October 5th Thursday: Ynysdawela, a nature reserve near Brynamman. Isabel has kindly offered  to take us around, what is probably a new area for all of us. More details of time and location will be posted nearer the day.
October 7th Saturday: Sandbanks, Llanllwch: Fungus-finding walk. Meet at the Carmarthen 'Park-and Ride' off the A48 west of Carmarthen, SN 382190, 2.00pm. Walk by kind permission of Di and Emily Ivens. Joint meeting with Wildlife Trust of South and West Wales
October 21st Saturday: Pembrey Country Park: Fungus-finding walk. Leader Philip Jones. Meet at the Sidan Restaurant, SN405006, 2:00pm. Country Park entrance charge applies.
October 29th Sunday: We have penciled this in as the date for  our regular visit to the Black Mountains, which usually turns out to be quite productive. Weather is always a factor up in the wilds of the Black Mountain so please check again around the time.
October 15th Sunday: Fungus day at the Botanical Gardens of Wales. Shall be looking to Bruce to provide another excellent day out for everyone - no pressure Bruce!
October 14th Saturday: An outing to look for items for Tony's Table at the Gardens tomorrow. Last year we went around Pont Felin Gat, but this year we will probably have to look elsewhere because of the improvements going on there.

Saturday, 22 April 2017

Calocybe gambosa ---- St George's Mushroom

I know Colin recently posted pictures of this from his patch,  I stumbled across these, partial ring, at Pembrey Old Harbour.  The grass is extremely thick and long so fungi were hidden away.  Even so the grass seemed even thicker along the ring.  I have also seen the patch at the public FP along edge of Ffrwd although these were (today) in a state of decay.

Impossible to see fungi along line of my stick (centre of picture).

Monday, 17 April 2017

Dune Brittlestem psathyrella ammophila

Dune Brittlestem psathyrella ammophila

Dune Brittlestem (psathyrella ammophila), found growing on the sand-dunes of Pembrey beach. It would appear that this little fungus survives by absorbing what it can from the dead roots of marram grass and other sund-dune plants.

Monday, 10 April 2017

St. George's Mushroom, Calocybe gambosa.

Calocybe gambosa, St. Geoge's mushroom.

Every year around this time a patch of grass in the park at Five Roads will offer up a small collection of Calocybe gambosa, and this year was no different. It is commonly known as St.George's mushroom because of its habit of arriving around St' George's Day every year (23rd April), and is supposedly a much sought after delicacy.

Saturday, 8 April 2017

Reticularia lycoperdon ---- False Puffball

Reticularia (Enteredium) lycoperdon --- the False Puffball is a Slime mould (Myxomycete).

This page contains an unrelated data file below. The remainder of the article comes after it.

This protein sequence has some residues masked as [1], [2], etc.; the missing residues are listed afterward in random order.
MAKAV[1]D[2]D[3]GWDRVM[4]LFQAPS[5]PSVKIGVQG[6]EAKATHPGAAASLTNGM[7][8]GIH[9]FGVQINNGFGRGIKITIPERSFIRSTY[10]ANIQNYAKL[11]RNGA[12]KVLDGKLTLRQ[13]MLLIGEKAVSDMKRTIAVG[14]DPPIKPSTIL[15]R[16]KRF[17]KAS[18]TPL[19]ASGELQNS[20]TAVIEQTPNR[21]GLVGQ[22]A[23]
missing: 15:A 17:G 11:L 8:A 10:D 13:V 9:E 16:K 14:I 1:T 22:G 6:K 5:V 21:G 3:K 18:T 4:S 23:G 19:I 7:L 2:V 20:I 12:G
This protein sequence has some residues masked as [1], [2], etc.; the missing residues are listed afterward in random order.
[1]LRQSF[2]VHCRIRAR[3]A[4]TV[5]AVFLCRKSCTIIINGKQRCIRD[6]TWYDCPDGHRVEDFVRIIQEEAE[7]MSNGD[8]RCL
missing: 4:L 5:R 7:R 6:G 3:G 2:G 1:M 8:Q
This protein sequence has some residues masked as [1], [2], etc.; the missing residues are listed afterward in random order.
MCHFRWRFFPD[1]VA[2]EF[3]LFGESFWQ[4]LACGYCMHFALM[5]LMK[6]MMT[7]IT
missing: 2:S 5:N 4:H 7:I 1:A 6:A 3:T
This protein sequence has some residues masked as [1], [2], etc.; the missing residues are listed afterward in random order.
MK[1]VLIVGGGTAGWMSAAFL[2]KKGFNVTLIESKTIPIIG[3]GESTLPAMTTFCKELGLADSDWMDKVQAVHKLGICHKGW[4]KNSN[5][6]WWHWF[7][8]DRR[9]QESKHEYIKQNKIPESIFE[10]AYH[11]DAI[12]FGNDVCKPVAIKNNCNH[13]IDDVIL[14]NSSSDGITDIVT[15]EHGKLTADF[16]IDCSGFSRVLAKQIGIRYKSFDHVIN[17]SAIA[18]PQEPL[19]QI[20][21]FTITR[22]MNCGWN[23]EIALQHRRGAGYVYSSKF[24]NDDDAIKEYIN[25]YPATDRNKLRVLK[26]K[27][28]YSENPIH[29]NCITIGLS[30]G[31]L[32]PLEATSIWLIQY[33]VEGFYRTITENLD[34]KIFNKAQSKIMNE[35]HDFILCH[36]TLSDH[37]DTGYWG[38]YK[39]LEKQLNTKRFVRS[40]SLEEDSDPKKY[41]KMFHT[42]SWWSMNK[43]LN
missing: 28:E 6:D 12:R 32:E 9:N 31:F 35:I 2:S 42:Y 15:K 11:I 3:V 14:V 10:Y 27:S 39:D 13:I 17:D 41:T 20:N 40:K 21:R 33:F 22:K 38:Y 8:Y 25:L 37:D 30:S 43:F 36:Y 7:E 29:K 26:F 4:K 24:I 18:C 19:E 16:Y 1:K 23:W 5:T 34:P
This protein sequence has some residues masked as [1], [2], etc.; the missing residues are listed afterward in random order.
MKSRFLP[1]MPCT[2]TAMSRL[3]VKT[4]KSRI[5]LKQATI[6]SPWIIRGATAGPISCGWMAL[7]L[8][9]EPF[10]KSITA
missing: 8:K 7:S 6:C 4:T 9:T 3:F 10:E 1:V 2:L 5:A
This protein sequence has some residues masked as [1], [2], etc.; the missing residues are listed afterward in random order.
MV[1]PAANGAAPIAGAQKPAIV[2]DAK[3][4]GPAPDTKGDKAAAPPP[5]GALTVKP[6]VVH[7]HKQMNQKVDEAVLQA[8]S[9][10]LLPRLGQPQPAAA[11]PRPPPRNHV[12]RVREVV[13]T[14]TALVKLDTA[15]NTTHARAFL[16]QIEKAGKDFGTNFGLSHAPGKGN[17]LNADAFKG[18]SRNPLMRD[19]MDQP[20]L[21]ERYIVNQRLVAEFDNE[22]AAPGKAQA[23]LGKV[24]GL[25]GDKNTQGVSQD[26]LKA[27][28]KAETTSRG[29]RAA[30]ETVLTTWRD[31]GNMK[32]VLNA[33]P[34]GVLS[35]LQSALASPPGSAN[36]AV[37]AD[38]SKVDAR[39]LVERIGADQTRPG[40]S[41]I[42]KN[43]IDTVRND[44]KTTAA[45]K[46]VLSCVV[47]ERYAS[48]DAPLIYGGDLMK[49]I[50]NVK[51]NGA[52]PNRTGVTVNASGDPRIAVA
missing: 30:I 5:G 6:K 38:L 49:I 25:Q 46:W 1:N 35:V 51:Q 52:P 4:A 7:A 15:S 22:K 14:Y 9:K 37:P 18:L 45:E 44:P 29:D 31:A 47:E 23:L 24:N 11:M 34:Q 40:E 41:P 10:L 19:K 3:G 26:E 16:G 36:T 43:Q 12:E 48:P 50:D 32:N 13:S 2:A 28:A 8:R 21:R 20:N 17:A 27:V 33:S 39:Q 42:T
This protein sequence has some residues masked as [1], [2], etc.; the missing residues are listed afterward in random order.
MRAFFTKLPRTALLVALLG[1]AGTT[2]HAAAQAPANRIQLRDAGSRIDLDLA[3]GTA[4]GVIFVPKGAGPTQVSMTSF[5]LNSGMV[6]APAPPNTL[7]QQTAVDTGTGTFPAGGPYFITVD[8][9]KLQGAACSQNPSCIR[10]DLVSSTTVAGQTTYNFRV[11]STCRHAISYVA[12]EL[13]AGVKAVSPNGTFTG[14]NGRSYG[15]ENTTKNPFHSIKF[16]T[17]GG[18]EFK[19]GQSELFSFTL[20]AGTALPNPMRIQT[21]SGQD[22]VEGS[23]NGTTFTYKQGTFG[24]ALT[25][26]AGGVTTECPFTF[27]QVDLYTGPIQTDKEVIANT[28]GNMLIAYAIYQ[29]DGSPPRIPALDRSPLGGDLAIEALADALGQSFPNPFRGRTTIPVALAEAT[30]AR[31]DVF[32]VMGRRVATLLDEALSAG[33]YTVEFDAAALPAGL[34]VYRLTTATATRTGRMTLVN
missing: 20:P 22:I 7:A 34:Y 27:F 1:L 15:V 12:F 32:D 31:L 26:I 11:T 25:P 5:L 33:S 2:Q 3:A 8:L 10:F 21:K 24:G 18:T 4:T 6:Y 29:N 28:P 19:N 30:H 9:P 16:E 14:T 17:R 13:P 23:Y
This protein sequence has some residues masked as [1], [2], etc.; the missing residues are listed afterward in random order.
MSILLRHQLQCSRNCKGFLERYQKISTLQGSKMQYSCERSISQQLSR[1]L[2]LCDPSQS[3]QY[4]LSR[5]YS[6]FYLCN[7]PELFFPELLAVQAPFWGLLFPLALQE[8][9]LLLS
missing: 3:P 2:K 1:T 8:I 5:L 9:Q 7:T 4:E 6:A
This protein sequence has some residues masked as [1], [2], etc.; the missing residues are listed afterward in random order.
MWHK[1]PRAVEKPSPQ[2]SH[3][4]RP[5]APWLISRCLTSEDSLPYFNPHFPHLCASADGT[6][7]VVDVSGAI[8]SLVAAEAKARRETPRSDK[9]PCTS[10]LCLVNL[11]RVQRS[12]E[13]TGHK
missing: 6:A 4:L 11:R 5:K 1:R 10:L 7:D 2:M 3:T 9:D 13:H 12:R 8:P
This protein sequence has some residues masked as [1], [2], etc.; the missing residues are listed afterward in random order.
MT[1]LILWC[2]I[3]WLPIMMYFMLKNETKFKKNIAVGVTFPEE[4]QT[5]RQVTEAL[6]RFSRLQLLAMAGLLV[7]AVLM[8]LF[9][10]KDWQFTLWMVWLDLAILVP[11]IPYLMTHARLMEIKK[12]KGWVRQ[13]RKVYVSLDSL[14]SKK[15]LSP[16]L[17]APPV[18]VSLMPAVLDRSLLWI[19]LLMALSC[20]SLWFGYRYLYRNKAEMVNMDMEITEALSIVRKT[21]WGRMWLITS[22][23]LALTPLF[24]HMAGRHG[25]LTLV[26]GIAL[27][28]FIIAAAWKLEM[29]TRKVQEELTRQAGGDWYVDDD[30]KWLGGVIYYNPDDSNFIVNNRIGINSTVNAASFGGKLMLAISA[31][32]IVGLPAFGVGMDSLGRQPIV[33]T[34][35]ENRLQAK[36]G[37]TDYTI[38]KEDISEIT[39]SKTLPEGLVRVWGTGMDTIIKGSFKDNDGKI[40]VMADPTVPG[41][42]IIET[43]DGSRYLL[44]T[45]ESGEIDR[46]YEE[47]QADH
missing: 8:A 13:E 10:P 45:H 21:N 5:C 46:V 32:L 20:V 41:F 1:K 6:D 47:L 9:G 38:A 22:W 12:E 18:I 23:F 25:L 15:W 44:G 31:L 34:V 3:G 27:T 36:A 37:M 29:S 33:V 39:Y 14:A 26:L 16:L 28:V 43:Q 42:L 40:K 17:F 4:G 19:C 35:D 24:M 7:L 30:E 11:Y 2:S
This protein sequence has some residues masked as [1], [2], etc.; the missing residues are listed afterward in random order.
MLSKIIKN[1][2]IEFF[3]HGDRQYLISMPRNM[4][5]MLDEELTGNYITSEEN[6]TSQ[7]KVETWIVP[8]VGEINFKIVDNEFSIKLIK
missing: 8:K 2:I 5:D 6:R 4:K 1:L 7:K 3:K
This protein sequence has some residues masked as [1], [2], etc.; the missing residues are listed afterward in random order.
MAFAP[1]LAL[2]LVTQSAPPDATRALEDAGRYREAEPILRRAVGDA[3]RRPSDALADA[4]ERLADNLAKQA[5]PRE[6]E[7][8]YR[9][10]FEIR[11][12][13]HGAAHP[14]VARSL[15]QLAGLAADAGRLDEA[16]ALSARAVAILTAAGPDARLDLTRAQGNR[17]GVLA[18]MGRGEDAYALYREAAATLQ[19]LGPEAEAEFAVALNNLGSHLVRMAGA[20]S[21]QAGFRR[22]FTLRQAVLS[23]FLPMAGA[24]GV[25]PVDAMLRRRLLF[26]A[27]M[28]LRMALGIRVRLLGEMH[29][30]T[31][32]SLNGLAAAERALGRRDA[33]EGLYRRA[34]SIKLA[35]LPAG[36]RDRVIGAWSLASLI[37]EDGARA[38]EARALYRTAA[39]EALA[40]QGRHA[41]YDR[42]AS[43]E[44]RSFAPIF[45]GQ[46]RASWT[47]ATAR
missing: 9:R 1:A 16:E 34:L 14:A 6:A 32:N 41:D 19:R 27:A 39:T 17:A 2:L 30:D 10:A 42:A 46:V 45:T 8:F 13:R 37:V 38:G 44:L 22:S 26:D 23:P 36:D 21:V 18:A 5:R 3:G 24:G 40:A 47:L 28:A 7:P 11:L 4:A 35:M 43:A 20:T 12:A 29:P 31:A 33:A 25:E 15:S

Colin put a younger looking specimen on Blog (18.3.2014) and there was a comment asking ---- if it might be dangerous.  Not dangerous but I was very suspicious of this deposit on a conifer stump as it looked much like a 'dog-deposit' so touched with care!  When cut into the powdery spore mass was obvious and microscopy confirms this species.  The French common name for puffball is 'vesse de loup' or 'woolf's fart' and for this Myxo is exactly the same as the English = 'fausse vesse de loup'.  there are other 'common names' such as 'Caca de luna' = Moon's excrement so it is not surprising that I was suspicious.    

Friday, 7 April 2017

Strobilurus tenacellus --- Pine Conecap

Strobilurus tenacellus --- Pine Conecap can be found in Pembrey (and elsewhere under pines) in Feb -March.  There are three species which all  look similar, the other two -- S.stephanocystis and S. esculentus, so which do we have.  Emily and Tony put on the Blog (10/4/2015) pictures of ones they found in their wood.  The taste of the cap is said to be bitter for S.tenacellus but Tony did not find any trace of bitterness so wondered if it could be one of the others.  This year I tasted several fb's and none were bitter.  This feature  seems to be important as the Key in 'Funga Nordica' divides 'bitter' from the mild-taste ones which are the other two!  Time of year for 'fruiting' is said to help --- S.tenacellus = early spring to summer, S.esculentus = early spring to autumn and S.stephanocystis = early spring to autumn but 'peaks' said to be differnt.  Not much help!  S.tenacellus found on burried cones of Pine but also Picea (Spruce), S. stephanocystis on Pine cones and S. esculentus on cones of Picea. 
The most reliable way to tell which species is to do microscopy --- the cystidia are quite distinctive.  These are cells on the edge or sides of the gills.  Microscpy shows those of S.tenacellus ---- at last!
The fungus grows from a buried cone ---- either near the surface or deeply buried so can have a very long rhizomorph (don't know if that is the name!) joining the cone to base of stipe. How does the cone get the spores to start 'infection' when the cone can be 5cm or more beneath the soil surface?  I presume the spores --- released in springtime float up to the tree canopy to start life by attaching onto a female flower which would be open at the same time of year.  Cunning!  Any ideas?